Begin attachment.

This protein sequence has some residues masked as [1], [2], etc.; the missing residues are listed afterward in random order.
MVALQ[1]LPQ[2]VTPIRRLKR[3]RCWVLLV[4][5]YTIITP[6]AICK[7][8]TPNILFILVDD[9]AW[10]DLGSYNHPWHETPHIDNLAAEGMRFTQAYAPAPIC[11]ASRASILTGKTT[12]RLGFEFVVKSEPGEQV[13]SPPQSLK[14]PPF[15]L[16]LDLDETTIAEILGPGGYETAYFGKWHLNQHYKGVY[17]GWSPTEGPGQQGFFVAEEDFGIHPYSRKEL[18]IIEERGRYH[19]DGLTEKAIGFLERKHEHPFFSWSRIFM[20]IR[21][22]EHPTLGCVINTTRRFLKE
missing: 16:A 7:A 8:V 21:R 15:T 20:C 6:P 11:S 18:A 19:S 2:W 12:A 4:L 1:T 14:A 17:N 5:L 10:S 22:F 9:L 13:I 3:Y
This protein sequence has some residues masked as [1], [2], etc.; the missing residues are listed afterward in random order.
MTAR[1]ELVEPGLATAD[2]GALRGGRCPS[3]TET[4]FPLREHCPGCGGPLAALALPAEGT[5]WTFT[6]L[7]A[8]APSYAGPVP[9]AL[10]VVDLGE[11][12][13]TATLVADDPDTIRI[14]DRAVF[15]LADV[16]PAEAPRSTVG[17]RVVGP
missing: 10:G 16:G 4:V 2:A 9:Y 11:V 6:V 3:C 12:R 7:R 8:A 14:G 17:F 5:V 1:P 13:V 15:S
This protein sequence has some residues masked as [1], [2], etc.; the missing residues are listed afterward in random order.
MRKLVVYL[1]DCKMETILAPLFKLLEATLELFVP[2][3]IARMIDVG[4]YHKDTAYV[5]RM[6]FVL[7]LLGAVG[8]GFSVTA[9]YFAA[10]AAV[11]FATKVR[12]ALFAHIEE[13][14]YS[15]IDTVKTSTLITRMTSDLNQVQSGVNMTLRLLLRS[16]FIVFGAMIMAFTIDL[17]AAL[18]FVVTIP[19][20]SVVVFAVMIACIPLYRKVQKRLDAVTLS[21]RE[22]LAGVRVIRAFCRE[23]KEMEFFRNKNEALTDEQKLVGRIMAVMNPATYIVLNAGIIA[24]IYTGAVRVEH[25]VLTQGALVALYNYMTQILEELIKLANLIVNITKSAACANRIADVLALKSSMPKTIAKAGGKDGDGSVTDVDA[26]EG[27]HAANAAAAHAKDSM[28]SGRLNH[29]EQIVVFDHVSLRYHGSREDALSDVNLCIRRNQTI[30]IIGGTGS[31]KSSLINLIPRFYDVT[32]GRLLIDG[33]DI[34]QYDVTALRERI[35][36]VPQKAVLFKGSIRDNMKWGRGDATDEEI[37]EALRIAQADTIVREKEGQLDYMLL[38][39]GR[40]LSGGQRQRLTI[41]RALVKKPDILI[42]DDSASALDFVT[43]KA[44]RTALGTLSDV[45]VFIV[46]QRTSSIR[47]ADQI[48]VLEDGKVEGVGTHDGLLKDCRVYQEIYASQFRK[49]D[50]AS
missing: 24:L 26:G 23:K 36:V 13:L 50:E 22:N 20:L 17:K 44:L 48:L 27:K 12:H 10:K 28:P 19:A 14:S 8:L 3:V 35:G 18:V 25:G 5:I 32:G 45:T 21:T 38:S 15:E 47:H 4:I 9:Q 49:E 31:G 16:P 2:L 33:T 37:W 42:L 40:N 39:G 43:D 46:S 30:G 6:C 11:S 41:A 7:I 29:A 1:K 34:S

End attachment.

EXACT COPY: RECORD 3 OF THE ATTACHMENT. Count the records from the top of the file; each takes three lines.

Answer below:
This protein sequence has some residues masked as [1], [2], etc.; the missing residues are listed afterward in random order.
MRKLVVYL[1]DCKMETILAPLFKLLEATLELFVP[2][3]IARMIDVG[4]YHKDTAYV[5]RM[6]FVL[7]LLGAVG[8]GFSVTA[9]YFAA[10]AAV[11]FATKVR[12]ALFAHIEE[13][14]YS[15]IDTVKTSTLITRMTSDLNQVQSGVNMTLRLLLRS[16]FIVFGAMIMAFTIDL[17]AAL[18]FVVTIP[19][20]SVVVFAVMIACIPLYRKVQKRLDAVTLS[21]RE[22]LAGVRVIRAFCRE[23]KEMEFFRNKNEALTDEQKLVGRIMAVMNPATYIVLNAGIIA[24]IYTGAVRVEH[25]VLTQGALVALYNYMTQILEELIKLANLIVNITKSAACANRIADVLALKSSMPKTIAKAGGKDGDGSVTDVDA[26]EG[27]HAANAAAAHAKDSM[28]SGRLNH[29]EQIVVFDHVSLRYHGSREDALSDVNLCIRRNQTI[30]IIGGTGS[31]KSSLINLIPRFYDVT[32]GRLLIDG[33]DI[34]QYDVTALRERI[35][36]VPQKAVLFKGSIRDNMKWGRGDATDEEI[37]EALRIAQADTIVREKEGQLDYMLL[38][39]GR[40]LSGGQRQRLTI[41]RALVKKPDILI[42]DDSASALDFVT[43]KA[44]RTALGTLSDV[45]VFIV[46]QRTSSIR[47]ADQI[48]VLEDGKVEGVGTHDGLLKDCRVYQEIYASQFRK[49]D[50]AS
missing: 24:L 26:G 23:K 36:V 13:L 50:E 22:N 20:L 17:K 44:L 48:L 27:K 12:H 10:K 28:P 19:A 14:S 8:L 3:V 35:G 18:V 25:G 5:I 32:G 45:T 21:T 38:S 15:E 47:H 4:I 9:Q 49:E 31:G 16:P 2:L 33:T 37:W 42:L 40:N 39:G 43:D 46:S 30:G 6:C 11:S 41:A 7:I 29:A 1:K 34:S